7.5 million of metric tons of tobacco are grown globally and are are used to produce 5.5 trillion cigarettes. As a highly valued crop, many steps are required to take tobacco leaf harvested from the fields and transform it into products such as cigarettes, cigar, pipe tobacco and other products. Tobacco leaf processing is the first stage.
Whole tobacco leaves contain a central stem (or midrib) and the leaf (lamina) which are mechanically separated at the leaf processing facility as they are used separately at the primary processing plant. Moisture content of these two parts is critical for the separation process (threshing) and when packing into storage cases in preparation for the production of finished tobacco products. Moisture impacts smoking quality, flavor, burn, fill, waste, and machine operation.
To make the leaves ready for the mechanical threshing process, harvested tobacco leaves are conditioned in cylinders to be more pliable using forced hot air and steam. The conditioning cylinder is a rotating drum with independently-controlled steam jet nozzles that inject moisture into the tobacco. The conditioned tobacco then goes to the threshing process.
The conditioned leaf passes through a series of mechanical threshers and pneumatic separators. The thresher drums and blades tear the lamina from the stems, and the thresher produces a mixture of lamina, stems and un-threshed leaf. This mixture is fed into a classifier that separates the lamina from the un-threshed leaf and the stem. The lamina continues to the next process, while the un-threshed leaf and stems go into the next thresher. Threshing and classification is repeated until all the stem and lamina are separated.
The stem now moves on to the stem conditioning line, which gives the stem a higher moisture content than the green leaf. The stem is then processed through a stem cutter to give a consistent cut, and will then move to the drying process - similar to that of the lamina.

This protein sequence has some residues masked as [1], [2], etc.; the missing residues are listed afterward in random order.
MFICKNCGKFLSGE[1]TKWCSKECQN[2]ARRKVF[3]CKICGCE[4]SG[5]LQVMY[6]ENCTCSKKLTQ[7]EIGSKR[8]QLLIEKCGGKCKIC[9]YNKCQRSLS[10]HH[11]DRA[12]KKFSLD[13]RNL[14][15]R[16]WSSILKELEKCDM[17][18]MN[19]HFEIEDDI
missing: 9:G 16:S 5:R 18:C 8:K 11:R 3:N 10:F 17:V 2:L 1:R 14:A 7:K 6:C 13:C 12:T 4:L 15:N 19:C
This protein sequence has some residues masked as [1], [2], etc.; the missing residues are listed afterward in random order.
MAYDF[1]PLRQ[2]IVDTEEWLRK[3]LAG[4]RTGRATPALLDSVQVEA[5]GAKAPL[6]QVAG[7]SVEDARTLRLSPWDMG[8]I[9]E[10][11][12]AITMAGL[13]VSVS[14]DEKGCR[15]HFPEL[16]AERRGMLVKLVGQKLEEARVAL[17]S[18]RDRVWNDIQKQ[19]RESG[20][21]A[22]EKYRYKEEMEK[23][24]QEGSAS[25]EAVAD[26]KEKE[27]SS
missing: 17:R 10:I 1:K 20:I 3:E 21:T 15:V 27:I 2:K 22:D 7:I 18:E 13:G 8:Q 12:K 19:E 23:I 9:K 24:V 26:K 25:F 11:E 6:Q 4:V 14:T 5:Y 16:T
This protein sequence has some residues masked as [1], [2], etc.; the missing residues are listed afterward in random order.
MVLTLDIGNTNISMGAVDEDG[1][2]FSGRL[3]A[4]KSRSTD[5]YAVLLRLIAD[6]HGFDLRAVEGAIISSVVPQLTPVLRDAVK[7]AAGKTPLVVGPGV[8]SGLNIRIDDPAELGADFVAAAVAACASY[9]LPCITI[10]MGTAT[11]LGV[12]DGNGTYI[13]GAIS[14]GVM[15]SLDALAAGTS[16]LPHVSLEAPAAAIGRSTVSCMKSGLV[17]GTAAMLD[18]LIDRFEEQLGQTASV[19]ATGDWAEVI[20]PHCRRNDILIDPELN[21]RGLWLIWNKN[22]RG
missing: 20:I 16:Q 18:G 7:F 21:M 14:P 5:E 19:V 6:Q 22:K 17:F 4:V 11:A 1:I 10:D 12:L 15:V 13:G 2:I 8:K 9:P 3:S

The lamina from the different classifiers has different moisture content, so the moisture has to be made uniform for proper storage of the lamina. The lamina first passes through a drying chamber to make the moisture uniform. The dried lamina is cooled and then passes into a high humidity conditioning chamber where the tobacco absorbs moisture and reaches equilibrium. The lamina is then packaged and placed into storage until being used. Stems are processed similarly on a dedicated drying line, to give a consistent product for storage.
Efficient tobacco green leaf threshing (GLT) requires a conditioned leaf between 17 and 22% moisture content. To attain optimal moisture levels, green leaf tobacco is treated in conditioning cylinders with steam which can be adjusted to control the exit moisture. An accurate moisture measurement is critical to optimize GLT and achieve the desired strand length.
The stem is conditioned to around 40% moisture by controlling the steam levels to make it more pliable for the cutting process.
To safely store tobacco for extended times and to ensure a quality product requires a moisture level of the lamina and stems between 11 to 12%. When the lamina exits the drying chamber it is around 6 to 8%, and when it exits the humidity chamber it is at the final 11 to 12%. The final packed lamina and stems are typically stored for at least 6 months for aging or mellowing.
To monitor the effectiveness of the drying and conditioning processes, real-time temperature monitoring can be added as an option in addition to moisture.
The Process Sensors Corporation (PSC) MCT460-T Tobacco NIR Moisture Sensor can be installed at the entrance or exit of the conditioning cylinder and the drying chamber, to provide real-time moisture readings. By using the standard 4-20mA/0-10v or optional digital output (ProfiNet, ProfiBus, Ethernet IP, Modbus TCP, DeviceNet) optimal efficiency of conditioning and drying can be achieved with closed loop process control.
The sensor is mounted 8 to 10 inches above and far enough down the conveyor where water vapor off the tobacco doesn’t interfere with measurement. An integrated IR temperature sensor can be added to the MCT460-T to monitor tobacco temperature concurrently during the drying and conditioning processes.
Throughout the tobacco leaf processing from green to finished lamina and stem, moisture control is critical. Having closed loop process control with a Process Sensors Corporation MCT460-T moisture analyzer will provide optimal efficiency in all parts of the process. It will help to produce a consistent, high-quality end product that can be safely stored for months until being used for finished product at a secondary processing plant.
To learn more about how Process Sensors can optimize your tobacco leaf processing operation, please fill out the contact form below.